Companies can adapt these schedules to reopen safely, and serve their customers’ needs. Running two 6-hour shifts would offer customers the convenience of longer hours, and could be attractive to businesses anxious to recover sales lost during the lockdown. Companies that want to maintain an 8-hour day could reopen will less crowded offices if half the staff worked Monday through Thursday, half worked Tuesday through Friday, and everyone worked from home 1-2 days a week (using the remote working skills they’ve developed).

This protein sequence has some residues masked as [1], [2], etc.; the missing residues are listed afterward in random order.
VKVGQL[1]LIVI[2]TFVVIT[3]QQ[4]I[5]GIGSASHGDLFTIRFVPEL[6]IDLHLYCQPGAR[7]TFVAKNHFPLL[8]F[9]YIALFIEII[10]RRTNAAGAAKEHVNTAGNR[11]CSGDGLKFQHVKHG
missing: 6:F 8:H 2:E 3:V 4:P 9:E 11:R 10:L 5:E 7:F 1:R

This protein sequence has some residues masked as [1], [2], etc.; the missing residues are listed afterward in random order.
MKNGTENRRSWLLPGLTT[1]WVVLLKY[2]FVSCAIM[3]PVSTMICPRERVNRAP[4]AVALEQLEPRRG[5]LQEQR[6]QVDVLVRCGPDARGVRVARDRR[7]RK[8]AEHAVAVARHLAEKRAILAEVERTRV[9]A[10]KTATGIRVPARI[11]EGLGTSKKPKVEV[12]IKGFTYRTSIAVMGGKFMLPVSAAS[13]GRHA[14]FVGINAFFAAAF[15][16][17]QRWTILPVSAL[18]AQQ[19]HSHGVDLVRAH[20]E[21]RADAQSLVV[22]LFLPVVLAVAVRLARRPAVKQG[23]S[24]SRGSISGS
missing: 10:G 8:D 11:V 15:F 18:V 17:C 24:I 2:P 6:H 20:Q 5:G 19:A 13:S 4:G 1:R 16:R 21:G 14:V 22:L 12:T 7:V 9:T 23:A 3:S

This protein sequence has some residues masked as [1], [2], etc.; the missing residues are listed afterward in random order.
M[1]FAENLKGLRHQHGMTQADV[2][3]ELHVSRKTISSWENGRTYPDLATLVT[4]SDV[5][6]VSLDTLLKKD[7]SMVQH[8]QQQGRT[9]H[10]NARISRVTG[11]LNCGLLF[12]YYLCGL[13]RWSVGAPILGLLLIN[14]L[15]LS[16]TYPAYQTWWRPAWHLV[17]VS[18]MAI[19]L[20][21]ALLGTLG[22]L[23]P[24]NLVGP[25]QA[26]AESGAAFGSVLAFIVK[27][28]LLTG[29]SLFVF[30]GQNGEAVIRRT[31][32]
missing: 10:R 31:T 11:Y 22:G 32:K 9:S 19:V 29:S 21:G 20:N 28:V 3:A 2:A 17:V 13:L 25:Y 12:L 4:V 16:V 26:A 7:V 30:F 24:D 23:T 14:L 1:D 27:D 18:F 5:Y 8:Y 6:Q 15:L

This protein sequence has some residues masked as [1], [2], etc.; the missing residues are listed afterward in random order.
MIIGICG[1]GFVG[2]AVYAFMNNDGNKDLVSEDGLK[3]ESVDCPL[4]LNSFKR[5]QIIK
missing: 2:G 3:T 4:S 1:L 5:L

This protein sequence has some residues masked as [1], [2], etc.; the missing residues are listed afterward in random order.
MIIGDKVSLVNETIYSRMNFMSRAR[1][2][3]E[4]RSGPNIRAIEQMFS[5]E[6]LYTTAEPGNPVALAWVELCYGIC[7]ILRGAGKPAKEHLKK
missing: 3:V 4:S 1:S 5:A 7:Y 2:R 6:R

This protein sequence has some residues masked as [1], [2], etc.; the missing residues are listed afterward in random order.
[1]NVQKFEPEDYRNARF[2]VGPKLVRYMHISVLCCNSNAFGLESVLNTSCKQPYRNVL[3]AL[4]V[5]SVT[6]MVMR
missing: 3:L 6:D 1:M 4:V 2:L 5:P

It’s not just schedules that post-lockdown companies can adopt from the shorter-hour movement. Companies working 4-day weeks often place long, meandering meetings with short, small and focused get-togthers. A side benefit to that approach for pandemic times, is fewer people together in poorly-ventilated rooms. And these companies automate repetitive tasks and invest more in online systems, reducing the need for physical contact with customers.